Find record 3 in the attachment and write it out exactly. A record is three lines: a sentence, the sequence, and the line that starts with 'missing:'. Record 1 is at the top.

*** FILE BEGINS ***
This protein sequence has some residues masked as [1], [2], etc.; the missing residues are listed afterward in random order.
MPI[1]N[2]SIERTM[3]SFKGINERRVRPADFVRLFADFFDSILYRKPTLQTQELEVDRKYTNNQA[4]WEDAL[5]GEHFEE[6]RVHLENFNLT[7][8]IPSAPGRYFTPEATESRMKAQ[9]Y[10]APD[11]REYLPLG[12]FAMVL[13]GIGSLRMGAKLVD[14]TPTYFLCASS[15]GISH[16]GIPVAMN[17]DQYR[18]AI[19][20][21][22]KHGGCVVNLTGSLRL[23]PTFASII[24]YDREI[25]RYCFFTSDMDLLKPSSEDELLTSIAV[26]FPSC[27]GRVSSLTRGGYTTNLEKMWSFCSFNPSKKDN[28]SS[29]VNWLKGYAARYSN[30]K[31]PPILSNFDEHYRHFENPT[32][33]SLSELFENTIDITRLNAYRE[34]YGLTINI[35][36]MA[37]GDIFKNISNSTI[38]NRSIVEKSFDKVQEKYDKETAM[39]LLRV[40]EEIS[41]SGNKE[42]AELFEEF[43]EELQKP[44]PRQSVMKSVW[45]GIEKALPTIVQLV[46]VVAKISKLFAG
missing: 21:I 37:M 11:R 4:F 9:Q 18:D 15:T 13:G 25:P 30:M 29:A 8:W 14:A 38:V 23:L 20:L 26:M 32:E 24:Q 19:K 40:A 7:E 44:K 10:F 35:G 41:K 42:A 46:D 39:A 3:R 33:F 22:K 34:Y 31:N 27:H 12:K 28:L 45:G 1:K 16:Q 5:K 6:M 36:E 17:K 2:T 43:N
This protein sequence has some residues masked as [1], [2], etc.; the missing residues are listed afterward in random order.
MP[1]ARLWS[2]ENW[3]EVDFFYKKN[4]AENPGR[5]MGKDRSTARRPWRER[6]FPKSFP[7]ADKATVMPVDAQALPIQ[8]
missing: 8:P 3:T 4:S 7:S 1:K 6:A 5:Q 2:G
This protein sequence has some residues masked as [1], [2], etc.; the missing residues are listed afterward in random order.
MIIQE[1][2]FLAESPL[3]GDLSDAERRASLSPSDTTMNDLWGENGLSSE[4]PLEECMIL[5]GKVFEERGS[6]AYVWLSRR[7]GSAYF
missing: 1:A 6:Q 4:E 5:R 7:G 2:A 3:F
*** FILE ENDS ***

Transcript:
This protein sequence has some residues masked as [1], [2], etc.; the missing residues are listed afterward in random order.
MIIQE[1][2]FLAESPL[3]GDLSDAERRASLSPSDTTMNDLWGENGLSSE[4]PLEECMIL[5]GKVFEERGS[6]AYVWLSRR[7]GSAYF
missing: 1:A 6:Q 4:E 5:R 7:G 2:A 3:F